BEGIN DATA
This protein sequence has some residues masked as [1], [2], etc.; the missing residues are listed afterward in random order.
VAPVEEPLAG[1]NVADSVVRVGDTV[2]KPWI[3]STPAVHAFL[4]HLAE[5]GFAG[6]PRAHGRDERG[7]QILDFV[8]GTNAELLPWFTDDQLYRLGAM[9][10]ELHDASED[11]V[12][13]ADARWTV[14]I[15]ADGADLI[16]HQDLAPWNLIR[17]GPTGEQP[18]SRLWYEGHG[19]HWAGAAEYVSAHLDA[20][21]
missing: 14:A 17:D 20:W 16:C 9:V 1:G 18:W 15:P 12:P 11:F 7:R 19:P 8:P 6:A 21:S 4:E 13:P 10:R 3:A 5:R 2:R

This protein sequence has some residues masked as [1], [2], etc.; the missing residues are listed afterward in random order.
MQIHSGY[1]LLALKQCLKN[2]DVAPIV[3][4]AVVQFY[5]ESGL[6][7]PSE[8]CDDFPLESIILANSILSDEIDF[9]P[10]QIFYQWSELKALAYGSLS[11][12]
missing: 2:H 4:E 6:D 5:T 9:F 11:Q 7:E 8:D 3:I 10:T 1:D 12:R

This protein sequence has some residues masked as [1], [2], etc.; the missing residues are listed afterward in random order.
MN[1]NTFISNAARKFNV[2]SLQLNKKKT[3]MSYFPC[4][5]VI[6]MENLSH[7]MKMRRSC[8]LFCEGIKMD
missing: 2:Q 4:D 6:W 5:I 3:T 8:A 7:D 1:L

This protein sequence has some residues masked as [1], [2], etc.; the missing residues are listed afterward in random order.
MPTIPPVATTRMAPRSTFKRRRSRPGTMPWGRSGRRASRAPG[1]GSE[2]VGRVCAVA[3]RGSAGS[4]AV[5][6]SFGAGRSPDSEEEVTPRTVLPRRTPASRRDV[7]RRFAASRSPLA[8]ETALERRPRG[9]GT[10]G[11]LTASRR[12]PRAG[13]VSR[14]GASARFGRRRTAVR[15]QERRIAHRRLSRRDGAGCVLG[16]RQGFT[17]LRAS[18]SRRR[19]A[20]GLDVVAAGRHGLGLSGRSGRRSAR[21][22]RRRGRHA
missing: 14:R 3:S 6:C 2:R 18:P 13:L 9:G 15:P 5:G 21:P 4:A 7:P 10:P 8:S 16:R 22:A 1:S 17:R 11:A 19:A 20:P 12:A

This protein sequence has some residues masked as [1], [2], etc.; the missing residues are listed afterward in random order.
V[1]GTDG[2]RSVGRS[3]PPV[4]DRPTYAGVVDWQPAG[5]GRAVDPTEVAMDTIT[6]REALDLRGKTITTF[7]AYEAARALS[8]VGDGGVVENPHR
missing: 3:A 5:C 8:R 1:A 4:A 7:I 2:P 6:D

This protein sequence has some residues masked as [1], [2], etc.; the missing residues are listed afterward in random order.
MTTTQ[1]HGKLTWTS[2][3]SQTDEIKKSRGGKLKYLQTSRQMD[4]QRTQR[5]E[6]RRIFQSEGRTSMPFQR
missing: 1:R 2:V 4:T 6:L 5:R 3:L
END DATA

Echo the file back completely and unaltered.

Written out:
This protein sequence has some residues masked as [1], [2], etc.; the missing residues are listed afterward in random order.
VAPVEEPLAG[1]NVADSVVRVGDTV[2]KPWI[3]STPAVHAFL[4]HLAE[5]GFAG[6]PRAHGRDERG[7]QILDFV[8]GTNAELLPWFTDDQLYRLGAM[9][10]ELHDASED[11]V[12][13]ADARWTV[14]I[15]ADGADLI[16]HQDLAPWNLIR[17]GPTGEQP[18]SRLWYEGHG[19]HWAGAAEYVSAHLDA[20][21]
missing: 14:A 17:D 20:W 16:C 9:V 1:G 18:W 15:P 12:P 11:F 7:R 19:P 8:P 6:A 21:S 4:E 13:P 10:R 3:A 5:R 2:R

This protein sequence has some residues masked as [1], [2], etc.; the missing residues are listed afterward in random order.
MQIHSGY[1]LLALKQCLKN[2]DVAPIV[3][4]AVVQFY[5]ESGL[6][7]PSE[8]CDDFPLESIILANSILSDEIDF[9]P[10]QIFYQWSELKALAYGSLS[11][12]
missing: 2:H 4:E 6:D 5:T 9:F 11:Q 7:E 8:D 3:I 10:T 1:D 12:R

This protein sequence has some residues masked as [1], [2], etc.; the missing residues are listed afterward in random order.
MN[1]NTFISNAARKFNV[2]SLQLNKKKT[3]MSYFPC[4][5]VI[6]MENLSH[7]MKMRRSC[8]LFCEGIKMD
missing: 2:Q 4:D 6:W 5:I 3:T 8:A 7:D 1:L

This protein sequence has some residues masked as [1], [2], etc.; the missing residues are listed afterward in random order.
MPTIPPVATTRMAPRSTFKRRRSRPGTMPWGRSGRRASRAPG[1]GSE[2]VGRVCAVA[3]RGSAGS[4]AV[5][6]SFGAGRSPDSEEEVTPRTVLPRRTPASRRDV[7]RRFAASRSPLA[8]ETALERRPRG[9]GT[10]G[11]LTASRR[12]PRAG[13]VSR[14]GASARFGRRRTAVR[15]QERRIAHRRLSRRDGAGCVLG[16]RQGFT[17]LRAS[18]SRRR[19]A[20]GLDVVAAGRHGLGLSGRSGRRSAR[21][22]RRRGRHA
missing: 14:R 3:S 6:C 2:R 18:P 13:L 9:G 15:P 5:G 21:P 4:A 7:P 10:P 8:S 16:R 22:A 1:S 17:R 11:A 19:A 20:P 12:A

This protein sequence has some residues masked as [1], [2], etc.; the missing residues are listed afterward in random order.
V[1]GTDG[2]RSVGRS[3]PPV[4]DRPTYAGVVDWQPAG[5]GRAVDPTEVAMDTIT[6]REALDLRGKTITTF[7]AYEAARALS[8]VGDGGVVENPHR
missing: 3:A 5:C 8:R 1:A 4:A 7:I 2:P 6:D

This protein sequence has some residues masked as [1], [2], etc.; the missing residues are listed afterward in random order.
MTTTQ[1]HGKLTWTS[2][3]SQTDEIKKSRGGKLKYLQTSRQMD[4]QRTQR[5]E[6]RRIFQSEGRTSMPFQR
missing: 1:R 2:V 4:T 6:L 5:R 3:L